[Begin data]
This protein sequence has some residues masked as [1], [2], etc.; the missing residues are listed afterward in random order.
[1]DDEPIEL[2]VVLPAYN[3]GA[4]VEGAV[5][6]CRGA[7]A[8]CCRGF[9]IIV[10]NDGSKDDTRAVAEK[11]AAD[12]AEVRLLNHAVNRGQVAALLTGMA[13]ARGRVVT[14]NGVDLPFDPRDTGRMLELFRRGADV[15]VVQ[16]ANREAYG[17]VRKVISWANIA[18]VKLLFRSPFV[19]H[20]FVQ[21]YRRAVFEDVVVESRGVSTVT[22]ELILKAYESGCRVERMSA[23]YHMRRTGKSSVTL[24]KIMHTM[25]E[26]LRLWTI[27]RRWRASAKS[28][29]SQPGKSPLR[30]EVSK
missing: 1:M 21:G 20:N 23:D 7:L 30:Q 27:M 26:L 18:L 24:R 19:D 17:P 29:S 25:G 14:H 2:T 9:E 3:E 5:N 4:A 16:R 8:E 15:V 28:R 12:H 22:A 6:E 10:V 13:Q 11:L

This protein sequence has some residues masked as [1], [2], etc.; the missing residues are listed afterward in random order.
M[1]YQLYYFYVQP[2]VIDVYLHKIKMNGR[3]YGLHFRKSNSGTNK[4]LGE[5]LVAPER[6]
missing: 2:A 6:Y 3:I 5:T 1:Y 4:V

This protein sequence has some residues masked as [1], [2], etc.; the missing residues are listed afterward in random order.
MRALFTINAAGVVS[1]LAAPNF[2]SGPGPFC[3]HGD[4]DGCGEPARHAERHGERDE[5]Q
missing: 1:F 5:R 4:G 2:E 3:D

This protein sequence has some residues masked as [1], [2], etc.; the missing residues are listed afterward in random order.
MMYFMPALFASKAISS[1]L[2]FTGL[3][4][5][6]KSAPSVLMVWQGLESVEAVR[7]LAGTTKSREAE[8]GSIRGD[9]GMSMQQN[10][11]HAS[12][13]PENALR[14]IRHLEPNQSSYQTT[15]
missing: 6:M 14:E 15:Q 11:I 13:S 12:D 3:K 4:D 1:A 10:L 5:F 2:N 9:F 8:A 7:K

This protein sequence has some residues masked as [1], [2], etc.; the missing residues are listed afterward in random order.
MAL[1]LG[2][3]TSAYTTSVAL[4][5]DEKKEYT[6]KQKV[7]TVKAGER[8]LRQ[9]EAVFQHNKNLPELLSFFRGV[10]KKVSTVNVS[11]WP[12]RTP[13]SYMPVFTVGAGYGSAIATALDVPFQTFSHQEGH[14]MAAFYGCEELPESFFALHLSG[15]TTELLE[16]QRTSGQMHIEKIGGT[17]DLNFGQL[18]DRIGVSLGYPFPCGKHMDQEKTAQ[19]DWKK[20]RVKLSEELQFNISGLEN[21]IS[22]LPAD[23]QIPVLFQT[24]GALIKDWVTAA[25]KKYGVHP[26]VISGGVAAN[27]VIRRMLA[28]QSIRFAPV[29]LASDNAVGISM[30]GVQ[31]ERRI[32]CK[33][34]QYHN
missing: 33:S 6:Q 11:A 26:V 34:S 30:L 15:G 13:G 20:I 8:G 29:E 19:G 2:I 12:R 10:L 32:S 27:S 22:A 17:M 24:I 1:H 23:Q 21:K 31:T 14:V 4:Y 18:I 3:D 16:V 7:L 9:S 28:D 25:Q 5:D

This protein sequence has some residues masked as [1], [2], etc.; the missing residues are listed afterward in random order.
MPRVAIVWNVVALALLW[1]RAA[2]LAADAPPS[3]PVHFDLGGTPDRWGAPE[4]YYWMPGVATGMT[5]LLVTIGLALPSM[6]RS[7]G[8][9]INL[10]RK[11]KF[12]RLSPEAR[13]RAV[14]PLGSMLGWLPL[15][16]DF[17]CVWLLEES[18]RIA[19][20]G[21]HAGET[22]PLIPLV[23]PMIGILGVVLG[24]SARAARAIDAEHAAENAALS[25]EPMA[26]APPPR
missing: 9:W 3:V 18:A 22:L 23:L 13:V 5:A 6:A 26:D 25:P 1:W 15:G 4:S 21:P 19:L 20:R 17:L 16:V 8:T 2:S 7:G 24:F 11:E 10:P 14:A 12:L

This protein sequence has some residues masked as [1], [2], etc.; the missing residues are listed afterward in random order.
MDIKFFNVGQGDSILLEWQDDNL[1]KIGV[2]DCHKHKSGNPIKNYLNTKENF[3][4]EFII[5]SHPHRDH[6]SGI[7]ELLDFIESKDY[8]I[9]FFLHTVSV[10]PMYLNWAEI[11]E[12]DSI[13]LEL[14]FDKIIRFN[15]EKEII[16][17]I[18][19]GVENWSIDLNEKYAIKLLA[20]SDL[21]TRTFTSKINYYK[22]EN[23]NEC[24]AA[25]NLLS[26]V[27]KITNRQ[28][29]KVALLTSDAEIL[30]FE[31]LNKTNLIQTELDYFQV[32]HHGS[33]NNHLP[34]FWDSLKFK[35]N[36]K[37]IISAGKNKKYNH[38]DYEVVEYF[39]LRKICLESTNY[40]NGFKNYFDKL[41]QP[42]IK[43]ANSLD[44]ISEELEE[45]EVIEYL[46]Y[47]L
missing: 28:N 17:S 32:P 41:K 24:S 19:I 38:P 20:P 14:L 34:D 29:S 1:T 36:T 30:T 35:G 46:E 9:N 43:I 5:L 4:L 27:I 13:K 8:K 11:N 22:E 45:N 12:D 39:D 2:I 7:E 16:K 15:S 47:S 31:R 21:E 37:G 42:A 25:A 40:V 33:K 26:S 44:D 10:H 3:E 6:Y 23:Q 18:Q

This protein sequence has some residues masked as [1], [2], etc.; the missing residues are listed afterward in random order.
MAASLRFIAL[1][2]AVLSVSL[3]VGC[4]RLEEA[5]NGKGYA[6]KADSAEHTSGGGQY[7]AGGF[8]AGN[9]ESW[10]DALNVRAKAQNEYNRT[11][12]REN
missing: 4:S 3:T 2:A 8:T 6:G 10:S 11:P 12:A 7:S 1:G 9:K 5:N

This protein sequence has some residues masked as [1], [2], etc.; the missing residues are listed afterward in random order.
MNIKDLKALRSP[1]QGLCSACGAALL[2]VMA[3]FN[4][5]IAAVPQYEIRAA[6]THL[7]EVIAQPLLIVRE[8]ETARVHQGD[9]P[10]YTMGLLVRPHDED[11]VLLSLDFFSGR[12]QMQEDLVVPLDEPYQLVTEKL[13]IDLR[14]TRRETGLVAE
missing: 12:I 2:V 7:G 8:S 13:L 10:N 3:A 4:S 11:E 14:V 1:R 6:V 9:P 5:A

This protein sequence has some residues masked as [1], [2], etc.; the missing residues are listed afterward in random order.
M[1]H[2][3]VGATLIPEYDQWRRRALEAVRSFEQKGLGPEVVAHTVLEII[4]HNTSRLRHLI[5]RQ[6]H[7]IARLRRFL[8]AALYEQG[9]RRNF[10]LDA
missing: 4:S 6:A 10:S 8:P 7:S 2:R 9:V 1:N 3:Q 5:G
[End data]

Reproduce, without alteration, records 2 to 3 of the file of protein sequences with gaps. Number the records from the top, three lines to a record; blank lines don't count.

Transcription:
This protein sequence has some residues masked as [1], [2], etc.; the missing residues are listed afterward in random order.
M[1]YQLYYFYVQP[2]VIDVYLHKIKMNGR[3]YGLHFRKSNSGTNK[4]LGE[5]LVAPER[6]
missing: 2:A 6:Y 3:I 5:T 1:Y 4:V

This protein sequence has some residues masked as [1], [2], etc.; the missing residues are listed afterward in random order.
MRALFTINAAGVVS[1]LAAPNF[2]SGPGPFC[3]HGD[4]DGCGEPARHAERHGERDE[5]Q
missing: 1:F 5:R 4:G 2:E 3:D